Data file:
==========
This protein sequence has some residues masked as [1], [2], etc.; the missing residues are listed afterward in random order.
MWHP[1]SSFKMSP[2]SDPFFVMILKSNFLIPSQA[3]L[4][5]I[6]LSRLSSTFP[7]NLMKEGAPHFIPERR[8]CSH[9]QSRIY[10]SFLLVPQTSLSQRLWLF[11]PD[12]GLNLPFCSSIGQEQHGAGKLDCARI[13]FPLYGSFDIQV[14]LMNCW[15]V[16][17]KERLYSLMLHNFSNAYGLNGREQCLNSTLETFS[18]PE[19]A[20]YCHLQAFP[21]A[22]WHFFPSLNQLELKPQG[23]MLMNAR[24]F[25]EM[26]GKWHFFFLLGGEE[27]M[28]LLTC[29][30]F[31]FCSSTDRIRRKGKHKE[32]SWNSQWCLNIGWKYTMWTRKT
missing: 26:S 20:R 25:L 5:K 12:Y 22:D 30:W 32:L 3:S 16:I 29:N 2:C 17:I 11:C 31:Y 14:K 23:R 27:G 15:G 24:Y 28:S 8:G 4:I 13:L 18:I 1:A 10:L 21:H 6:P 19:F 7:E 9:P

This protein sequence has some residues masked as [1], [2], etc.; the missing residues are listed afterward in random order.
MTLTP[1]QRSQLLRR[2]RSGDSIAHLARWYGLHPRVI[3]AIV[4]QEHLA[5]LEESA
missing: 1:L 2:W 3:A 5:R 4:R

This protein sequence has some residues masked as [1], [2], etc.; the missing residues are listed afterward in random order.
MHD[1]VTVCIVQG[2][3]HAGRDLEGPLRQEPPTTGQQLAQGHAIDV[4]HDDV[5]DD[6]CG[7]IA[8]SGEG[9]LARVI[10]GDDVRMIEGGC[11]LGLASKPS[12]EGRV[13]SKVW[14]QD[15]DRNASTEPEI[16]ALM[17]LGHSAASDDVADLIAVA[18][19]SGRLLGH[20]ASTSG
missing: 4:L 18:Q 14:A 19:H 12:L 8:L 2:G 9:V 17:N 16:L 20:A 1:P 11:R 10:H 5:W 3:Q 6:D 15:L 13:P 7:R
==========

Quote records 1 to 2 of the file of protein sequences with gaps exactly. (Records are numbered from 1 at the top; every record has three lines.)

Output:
This protein sequence has some residues masked as [1], [2], etc.; the missing residues are listed afterward in random order.
MWHP[1]SSFKMSP[2]SDPFFVMILKSNFLIPSQA[3]L[4][5]I[6]LSRLSSTFP[7]NLMKEGAPHFIPERR[8]CSH[9]QSRIY[10]SFLLVPQTSLSQRLWLF[11]PD[12]GLNLPFCSSIGQEQHGAGKLDCARI[13]FPLYGSFDIQV[14]LMNCW[15]V[16][17]KERLYSLMLHNFSNAYGLNGREQCLNSTLETFS[18]PE[19]A[20]YCHLQAFP[21]A[22]WHFFPSLNQLELKPQG[23]MLMNAR[24]F[25]EM[26]GKWHFFFLLGGEE[27]M[28]LLTC[29][30]F[31]FCSSTDRIRRKGKHKE[32]SWNSQWCLNIGWKYTMWTRKT
missing: 26:S 20:R 25:L 5:K 12:Y 22:D 30:W 32:L 3:S 16:I 29:N 2:C 17:I 11:C 31:Y 14:K 23:R 27:G 15:G 24:Y 28:S 8:G 4:I 13:L 18:I 1:A 10:L 21:H 6:P 19:F 7:E 9:P

This protein sequence has some residues masked as [1], [2], etc.; the missing residues are listed afterward in random order.
MTLTP[1]QRSQLLRR[2]RSGDSIAHLARWYGLHPRVI[3]AIV[4]QEHLA[5]LEESA
missing: 1:L 2:W 3:A 5:R 4:R